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Meet the maker of the first human-grade raw dog food brand

June 5, 2022, 12:00 PM UTC

Nearly a quarter of all U.S. households acquired a dog during the pandemic, and many of those pet owners—especially younger pet parents—are willing to research and spend more on their pup’s kibble and treats.

Katie Spies, founder and CEO of Maev, is striving connect with modern dog owners—especially millennial and Generation Z consumers—who, she believes, think differently about the roles of both dogs and food in their lives.

Launched in 2020 and touted to be the first human-grade raw dog food brand, Maev has served more than 4 million meals in that time. During the first quarter of 2022, it doubled its subscriber base when it served 1 million meals during that timeframe. Among the most popular products in Maev’s portfolio are the Bone Broth Toppers and Daily Vitamin Bars.

Spies recently shared more with Fortune about the booming pet wellness industry.

Maev founder Katie Spies.
Courtesy of Maev

The following interview has been condensed and lightly edited for clarity.

Fortune: Can you share a bit about your professional background prior to launching Maev?

My background is in industrial design and engineering; I’ve always been a product person and have always had side projects. While earning my undergraduate degrees—mechanical, civil, and environmental—from MIT, I discovered my love of startups while scaling what was initially a 3D-printing side project into a 13-employee business in India.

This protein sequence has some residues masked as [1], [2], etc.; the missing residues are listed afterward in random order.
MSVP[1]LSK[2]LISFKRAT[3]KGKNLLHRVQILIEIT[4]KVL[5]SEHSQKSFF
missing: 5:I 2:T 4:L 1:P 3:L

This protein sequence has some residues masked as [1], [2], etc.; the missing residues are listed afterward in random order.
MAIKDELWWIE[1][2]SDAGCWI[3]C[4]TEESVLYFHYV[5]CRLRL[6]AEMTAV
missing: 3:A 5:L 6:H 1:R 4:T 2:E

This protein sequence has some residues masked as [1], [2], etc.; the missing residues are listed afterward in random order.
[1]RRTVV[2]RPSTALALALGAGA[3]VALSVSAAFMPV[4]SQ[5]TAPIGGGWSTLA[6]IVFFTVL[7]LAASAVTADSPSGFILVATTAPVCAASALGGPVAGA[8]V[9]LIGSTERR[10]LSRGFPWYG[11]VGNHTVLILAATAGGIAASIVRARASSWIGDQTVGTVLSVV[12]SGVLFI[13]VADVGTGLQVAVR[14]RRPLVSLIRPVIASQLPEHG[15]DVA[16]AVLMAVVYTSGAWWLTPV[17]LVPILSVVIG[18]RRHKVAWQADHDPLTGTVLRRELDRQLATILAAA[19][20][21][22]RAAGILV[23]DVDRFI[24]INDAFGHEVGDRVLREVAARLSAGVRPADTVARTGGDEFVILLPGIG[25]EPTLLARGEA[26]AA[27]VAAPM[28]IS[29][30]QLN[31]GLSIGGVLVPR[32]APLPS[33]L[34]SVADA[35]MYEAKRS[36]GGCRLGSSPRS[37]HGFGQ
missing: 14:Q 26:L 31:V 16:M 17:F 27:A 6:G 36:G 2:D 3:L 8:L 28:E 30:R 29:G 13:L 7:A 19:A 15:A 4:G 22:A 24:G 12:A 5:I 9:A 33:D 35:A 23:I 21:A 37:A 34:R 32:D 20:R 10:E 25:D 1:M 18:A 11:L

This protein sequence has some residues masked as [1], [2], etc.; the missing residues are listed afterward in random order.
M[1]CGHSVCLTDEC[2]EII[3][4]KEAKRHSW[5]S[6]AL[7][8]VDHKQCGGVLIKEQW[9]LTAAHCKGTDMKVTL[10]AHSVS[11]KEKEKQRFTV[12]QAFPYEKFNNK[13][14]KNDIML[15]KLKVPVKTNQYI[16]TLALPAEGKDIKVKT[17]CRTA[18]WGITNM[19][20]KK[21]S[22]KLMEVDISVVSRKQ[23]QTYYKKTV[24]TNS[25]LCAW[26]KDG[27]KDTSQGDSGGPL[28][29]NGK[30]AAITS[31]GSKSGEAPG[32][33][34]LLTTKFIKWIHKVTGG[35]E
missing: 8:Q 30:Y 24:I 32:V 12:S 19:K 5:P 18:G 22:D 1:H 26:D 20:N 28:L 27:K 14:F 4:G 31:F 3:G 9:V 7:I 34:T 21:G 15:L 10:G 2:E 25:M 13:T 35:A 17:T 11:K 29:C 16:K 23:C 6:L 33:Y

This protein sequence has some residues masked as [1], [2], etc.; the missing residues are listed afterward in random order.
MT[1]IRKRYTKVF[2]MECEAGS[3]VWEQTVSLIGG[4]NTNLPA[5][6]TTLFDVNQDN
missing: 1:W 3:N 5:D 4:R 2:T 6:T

After graduating from MIT, I moved to San Francisco to join the product team at the Climate Corporation, an agriculture-tech startup, where I was responsible for all user experience and product design across the site, Android, and iOS applications. The company eventually got acquired for $1 billion and grew from 45 people to 1,400 people in three years.

After three years of growth, I decided I needed a break to find my next venture, and wanted to move back to the early stages. To clear my head, I started dog-walking using peer-to-peer walking apps and spent 10 months as a full-time dog walker in the Bay Area before heading to Boston to start my MBA at Harvard Business School.

The pet wellness and food space has never been busier than it is now. What inspired you to launch Maev?

Back in 2015, I rescued an Italian Greyhound named George. Shortly afterward, he started to have seizures and my veterinarians couldn’t figure out the cause. We tried everything: medications, changing environments, and elimination diets. Eventually we started evaluating his nutrition, and a light bulb went off. Despite spending so much of my career thinking about food systems, I had never thought twice about what we were feeding our pets. We always just fed our dogs “pet food.” I didn’t have a reason to question it.

Once I changed his diet to raw food, the seizures stopped. I watched his health improve within about 30 days. His digestion, energy, and behavior improved dramatically, but I couldn’t find a dog food sold in stores that matched the checklist I got from our vet—with clean ingredients and raw nutrition: no fillers, low carbs, moderate fats—so I ended up making it myself.